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What A Leader Must Do

The views expressed are those of the author and do not necessarily reflect the views of ASPA as an organization.

By Susan Paddock
December 7, 2017

There are thousands of books on leadership; someone once suggested that as many as 500 new titles relating to leadership appear every year and there as many articles in journals and magazines. While all agree leadership is important, the resulting lists of tasks for a leader vary, are endless and may even be contradictory. Is a leader a servant, a steward, a general or something else? How can a person identify what is essential to leadership?

In the last few years, three tasks have emerged that are pre-eminent and critical: establishing a positive organization culture, leaning into technology and celebrating alternatives.

In response to the disclosure of sexual harassment allegations in the past two months, organizations have rushed to include or increase training on what sexual harassment is and how to avoid it or respond to it. Unfortunately, research on this training, and other human relations training in the past, has found that specific training is ineffective if the employees do not believe that the organizational culture supports training recommendations. The leader’s responsibility is to establish that positive organizational culture.

Some believe organizational culture is tangible: you can see it and feel it when you walk into a space. How are people working? Is there evidence of teamwork or collaboration? What do signs or workspaces say about the organization? How is information being communicated? Is there evidence that the organization regularly celebrates accomplishments and milestones? Is the goal of the organization evident in what people are doing? The leader, by being a role model and an involved member of the organization, is vital is establishing its culture. When a positive, affirming culture exists, problems like sexual harassment or discrimination are less likely to occur, and are more quickly addressed when they do occur.

A leader’s second task is to lean into technology. Government continues to be people-driven, which may be effective or responsive but is less efficient and more expensive than technology-assisted services. Leaders should seek out technology that improves services and reduces redundancy and inefficiency. These need not be major, expensive and long-term programs.

DOT in Nevada, for example, used a drone to map a site where a flood diversion project was required, saving both time and money. A driver in Nevada can renew a vehicle registration or driver’s license at a kiosk conveniently located in a retail establishment. The city of Las Vegas is installing cameras to see whether the city’s efforts are reducing the number of Las Vegans who live on the street is working, and to identify conditions which have led to car-pedestrian accidents. Across this country, cities are searching for ways to be “smart cities.”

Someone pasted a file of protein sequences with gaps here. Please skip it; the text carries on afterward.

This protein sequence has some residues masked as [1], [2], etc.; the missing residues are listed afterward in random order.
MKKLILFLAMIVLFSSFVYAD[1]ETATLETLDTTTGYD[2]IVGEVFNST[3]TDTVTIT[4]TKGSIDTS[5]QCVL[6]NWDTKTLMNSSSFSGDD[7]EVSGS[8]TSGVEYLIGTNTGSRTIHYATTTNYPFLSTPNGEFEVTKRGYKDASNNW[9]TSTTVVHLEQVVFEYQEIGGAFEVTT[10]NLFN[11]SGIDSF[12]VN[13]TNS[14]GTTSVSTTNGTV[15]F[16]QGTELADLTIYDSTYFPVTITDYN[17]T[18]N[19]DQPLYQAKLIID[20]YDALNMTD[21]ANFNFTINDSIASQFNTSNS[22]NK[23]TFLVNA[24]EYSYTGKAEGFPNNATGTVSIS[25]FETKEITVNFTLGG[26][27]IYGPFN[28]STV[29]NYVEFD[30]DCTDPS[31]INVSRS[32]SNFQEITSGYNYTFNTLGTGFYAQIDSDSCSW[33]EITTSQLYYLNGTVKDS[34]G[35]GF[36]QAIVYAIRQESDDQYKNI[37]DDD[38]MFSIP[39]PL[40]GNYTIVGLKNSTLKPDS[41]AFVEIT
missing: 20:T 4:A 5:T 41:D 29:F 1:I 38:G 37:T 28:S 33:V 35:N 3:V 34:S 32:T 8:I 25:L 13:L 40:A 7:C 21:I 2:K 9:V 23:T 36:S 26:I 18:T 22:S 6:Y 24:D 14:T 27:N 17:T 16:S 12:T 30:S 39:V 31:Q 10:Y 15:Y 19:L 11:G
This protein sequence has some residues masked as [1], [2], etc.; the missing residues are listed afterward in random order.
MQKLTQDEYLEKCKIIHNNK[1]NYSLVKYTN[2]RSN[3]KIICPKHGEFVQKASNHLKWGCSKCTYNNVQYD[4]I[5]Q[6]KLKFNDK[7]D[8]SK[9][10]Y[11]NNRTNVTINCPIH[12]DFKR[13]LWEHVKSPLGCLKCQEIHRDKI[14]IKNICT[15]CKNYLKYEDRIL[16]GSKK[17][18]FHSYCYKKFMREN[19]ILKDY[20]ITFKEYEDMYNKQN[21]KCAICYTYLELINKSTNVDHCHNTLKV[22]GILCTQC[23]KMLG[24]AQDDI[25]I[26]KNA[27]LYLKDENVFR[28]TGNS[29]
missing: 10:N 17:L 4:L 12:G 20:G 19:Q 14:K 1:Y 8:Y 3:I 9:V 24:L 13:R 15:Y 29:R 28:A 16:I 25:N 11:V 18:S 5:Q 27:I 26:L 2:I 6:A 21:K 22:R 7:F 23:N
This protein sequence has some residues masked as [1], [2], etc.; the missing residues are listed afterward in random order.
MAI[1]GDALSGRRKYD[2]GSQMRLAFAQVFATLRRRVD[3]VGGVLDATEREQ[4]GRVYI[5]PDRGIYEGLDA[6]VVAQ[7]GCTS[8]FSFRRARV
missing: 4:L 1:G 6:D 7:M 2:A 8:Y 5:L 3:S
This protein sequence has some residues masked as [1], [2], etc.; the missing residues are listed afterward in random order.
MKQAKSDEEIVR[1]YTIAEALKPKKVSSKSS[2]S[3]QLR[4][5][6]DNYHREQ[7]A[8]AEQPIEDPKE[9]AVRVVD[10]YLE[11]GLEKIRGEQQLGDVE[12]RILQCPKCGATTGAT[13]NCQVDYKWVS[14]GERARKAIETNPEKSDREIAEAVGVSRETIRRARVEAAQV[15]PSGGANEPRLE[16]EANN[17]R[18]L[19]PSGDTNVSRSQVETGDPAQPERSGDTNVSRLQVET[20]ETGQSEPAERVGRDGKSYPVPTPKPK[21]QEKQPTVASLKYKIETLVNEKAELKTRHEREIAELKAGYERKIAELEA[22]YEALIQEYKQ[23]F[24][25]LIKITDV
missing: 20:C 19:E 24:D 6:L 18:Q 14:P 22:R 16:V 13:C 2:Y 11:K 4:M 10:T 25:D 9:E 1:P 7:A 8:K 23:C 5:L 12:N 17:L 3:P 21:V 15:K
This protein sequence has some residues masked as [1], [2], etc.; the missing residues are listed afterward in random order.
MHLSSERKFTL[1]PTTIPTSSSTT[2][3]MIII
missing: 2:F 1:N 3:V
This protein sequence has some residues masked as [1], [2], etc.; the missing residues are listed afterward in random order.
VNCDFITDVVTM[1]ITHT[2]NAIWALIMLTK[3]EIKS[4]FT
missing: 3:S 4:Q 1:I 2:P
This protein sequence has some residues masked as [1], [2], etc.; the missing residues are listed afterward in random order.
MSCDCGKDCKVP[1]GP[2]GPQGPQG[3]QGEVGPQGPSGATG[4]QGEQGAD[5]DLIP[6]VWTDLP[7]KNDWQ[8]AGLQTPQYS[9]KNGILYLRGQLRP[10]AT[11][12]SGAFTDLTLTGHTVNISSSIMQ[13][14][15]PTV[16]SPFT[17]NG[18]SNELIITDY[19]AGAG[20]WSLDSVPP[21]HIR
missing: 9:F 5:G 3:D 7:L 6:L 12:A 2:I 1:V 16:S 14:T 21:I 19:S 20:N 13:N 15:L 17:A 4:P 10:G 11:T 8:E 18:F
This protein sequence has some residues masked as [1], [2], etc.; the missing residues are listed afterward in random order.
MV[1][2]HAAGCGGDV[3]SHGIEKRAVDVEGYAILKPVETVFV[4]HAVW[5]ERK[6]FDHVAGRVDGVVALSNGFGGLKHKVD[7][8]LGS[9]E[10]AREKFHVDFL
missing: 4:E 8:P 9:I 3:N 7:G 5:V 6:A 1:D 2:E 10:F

Social media, once consider taboo for government, has become an important way to communicate to the public, and to assess public attitudes (albeit in an informal and non-rigorous manner). Governments should be on the leading edge, not the trailing edge, of technological means of engaging citizens.

A leader should look for technology innovations that can be adapted to a public service environment. A field trip to Amazon may be the kick starter for generating ideas for faster, better service.

A leader’s third task is to celebrate alternatives. Uber and Lyft have changed how we think about taxis. Independent bookstores now provide alternatives to big box or online bookstores, and they are thriving. In every workplace there are people with ideas – ideas that some may consider crazy, but ideas that bring forward alternative ways of thinking about and doing the work of public service.

Trusting people, allowing them to voice their ideas and perhaps even allowing them time and space to further define and test those ideas, not only reinforces a positive culture but uncovers new solutions to ongoing problems. It focuses on what the organization does, not who is doing it. It increases employee commitment to the organization and its purposes. Organizations are bombarded with opportunities; organizations that seize them can become more innovative, more responsive and stronger.

Positive organizational cultures, technological ventures and the celebration and reinforcement of individual efforts and alternatives lead to organizations that are leaner and more efficient and effective, and that are places that support both employees and clients/citizens.

Leadership is not about putting all the pieces in place and keeping them there. It is not about a checklist of tasks and attributes that an individual must have. It is, rather, about identifying priorities and creating an almost-chaotic, energized and joyous place that reflects the best of the American spirit and the American dream.

Author: Susan Paddock is a University of Wisconsin-Madison emeritus professor who lives and works in Las Vegas, NV. She is the former director of Certified Public Manager programs in Arizona and Wisconsin; has published in the areas of leadership, organizational development and human resources; and is an active student and researcher on what works in organizations. Email [email protected]

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